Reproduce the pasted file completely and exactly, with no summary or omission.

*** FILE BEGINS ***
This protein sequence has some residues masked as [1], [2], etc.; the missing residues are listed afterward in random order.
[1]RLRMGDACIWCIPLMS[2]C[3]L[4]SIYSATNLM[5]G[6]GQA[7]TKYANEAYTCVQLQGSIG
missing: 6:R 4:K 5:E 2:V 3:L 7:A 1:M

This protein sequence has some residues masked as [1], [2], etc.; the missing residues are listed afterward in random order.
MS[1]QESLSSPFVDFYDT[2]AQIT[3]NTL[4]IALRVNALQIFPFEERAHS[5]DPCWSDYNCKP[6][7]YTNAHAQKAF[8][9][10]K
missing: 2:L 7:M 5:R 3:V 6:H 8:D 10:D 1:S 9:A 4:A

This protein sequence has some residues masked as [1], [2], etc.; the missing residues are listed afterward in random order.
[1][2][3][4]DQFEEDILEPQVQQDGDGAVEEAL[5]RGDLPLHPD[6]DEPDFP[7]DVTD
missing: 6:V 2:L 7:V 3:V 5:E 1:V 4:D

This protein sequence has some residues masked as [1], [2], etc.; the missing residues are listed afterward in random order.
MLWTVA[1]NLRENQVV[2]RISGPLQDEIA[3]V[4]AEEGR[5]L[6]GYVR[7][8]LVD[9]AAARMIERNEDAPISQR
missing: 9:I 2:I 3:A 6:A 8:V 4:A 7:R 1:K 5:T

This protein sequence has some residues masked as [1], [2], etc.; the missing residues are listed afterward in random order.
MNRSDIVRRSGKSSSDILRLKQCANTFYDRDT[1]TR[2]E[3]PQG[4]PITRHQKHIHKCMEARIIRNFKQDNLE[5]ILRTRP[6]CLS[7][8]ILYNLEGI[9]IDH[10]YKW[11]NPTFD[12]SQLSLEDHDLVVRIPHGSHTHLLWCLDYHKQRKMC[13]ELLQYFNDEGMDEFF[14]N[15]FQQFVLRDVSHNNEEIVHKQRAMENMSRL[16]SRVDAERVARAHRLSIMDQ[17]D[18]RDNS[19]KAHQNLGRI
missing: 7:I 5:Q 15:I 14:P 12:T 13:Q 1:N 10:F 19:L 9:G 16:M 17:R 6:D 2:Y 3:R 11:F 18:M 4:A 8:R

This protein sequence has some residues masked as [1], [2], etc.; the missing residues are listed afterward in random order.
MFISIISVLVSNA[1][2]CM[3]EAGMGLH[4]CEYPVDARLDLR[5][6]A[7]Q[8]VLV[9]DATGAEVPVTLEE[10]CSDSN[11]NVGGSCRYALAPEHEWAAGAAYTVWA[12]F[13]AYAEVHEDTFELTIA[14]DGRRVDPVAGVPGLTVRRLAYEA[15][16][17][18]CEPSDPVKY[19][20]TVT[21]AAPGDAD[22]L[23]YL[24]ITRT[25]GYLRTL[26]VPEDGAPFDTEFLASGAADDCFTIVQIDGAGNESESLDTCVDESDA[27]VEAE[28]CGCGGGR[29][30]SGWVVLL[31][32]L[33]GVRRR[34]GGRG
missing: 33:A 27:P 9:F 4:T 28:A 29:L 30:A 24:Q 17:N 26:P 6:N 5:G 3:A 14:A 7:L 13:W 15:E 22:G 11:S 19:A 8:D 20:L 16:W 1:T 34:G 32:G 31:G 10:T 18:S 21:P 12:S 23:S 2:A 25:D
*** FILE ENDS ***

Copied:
This protein sequence has some residues masked as [1], [2], etc.; the missing residues are listed afterward in random order.
[1]RLRMGDACIWCIPLMS[2]C[3]L[4]SIYSATNLM[5]G[6]GQA[7]TKYANEAYTCVQLQGSIG
missing: 6:R 4:K 5:E 2:V 3:L 7:A 1:M

This protein sequence has some residues masked as [1], [2], etc.; the missing residues are listed afterward in random order.
MS[1]QESLSSPFVDFYDT[2]AQIT[3]NTL[4]IALRVNALQIFPFEERAHS[5]DPCWSDYNCKP[6][7]YTNAHAQKAF[8][9][10]K
missing: 2:L 7:M 5:R 3:V 6:H 8:D 10:D 1:S 9:A 4:A

This protein sequence has some residues masked as [1], [2], etc.; the missing residues are listed afterward in random order.
[1][2][3][4]DQFEEDILEPQVQQDGDGAVEEAL[5]RGDLPLHPD[6]DEPDFP[7]DVTD
missing: 6:V 2:L 7:V 3:V 5:E 1:V 4:D

This protein sequence has some residues masked as [1], [2], etc.; the missing residues are listed afterward in random order.
MLWTVA[1]NLRENQVV[2]RISGPLQDEIA[3]V[4]AEEGR[5]L[6]GYVR[7][8]LVD[9]AAARMIERNEDAPISQR
missing: 9:I 2:I 3:A 6:A 8:V 4:A 7:R 1:K 5:T

This protein sequence has some residues masked as [1], [2], etc.; the missing residues are listed afterward in random order.
MNRSDIVRRSGKSSSDILRLKQCANTFYDRDT[1]TR[2]E[3]PQG[4]PITRHQKHIHKCMEARIIRNFKQDNLE[5]ILRTRP[6]CLS[7][8]ILYNLEGI[9]IDH[10]YKW[11]NPTFD[12]SQLSLEDHDLVVRIPHGSHTHLLWCLDYHKQRKMC[13]ELLQYFNDEGMDEFF[14]N[15]FQQFVLRDVSHNNEEIVHKQRAMENMSRL[16]SRVDAERVARAHRLSIMDQ[17]D[18]RDNS[19]KAHQNLGRI
missing: 7:I 5:Q 15:I 14:P 12:T 13:Q 1:N 10:F 19:L 9:G 16:M 17:R 6:D 2:Y 3:R 11:F 18:M 4:A 8:R

This protein sequence has some residues masked as [1], [2], etc.; the missing residues are listed afterward in random order.
MFISIISVLVSNA[1][2]CM[3]EAGMGLH[4]CEYPVDARLDLR[5][6]A[7]Q[8]VLV[9]DATGAEVPVTLEE[10]CSDSN[11]NVGGSCRYALAPEHEWAAGAAYTVWA[12]F[13]AYAEVHEDTFELTIA[14]DGRRVDPVAGVPGLTVRRLAYEA[15][16][17][18]CEPSDPVKY[19][20]TVT[21]AAPGDAD[22]L[23]YL[24]ITRT[25]GYLRTL[26]VPEDGAPFDTEFLASGAADDCFTIVQIDGAGNESESLDTCVDESDA[27]VEAE[28]CGCGGGR[29][30]SGWVVLL[31][32]L[33]GVRRR[34]GGRG
missing: 33:A 27:P 9:F 4:T 28:A 29:L 30:A 24:Q 17:N 26:P 6:N 5:G 3:A 14:A 7:L 13:W 15:E 22:G 11:S 19:A 8:D 20:L 16:W 1:T 34:G 32:G 31:G 10:T 18:S 21:P 12:S 23:S 2:A 25:D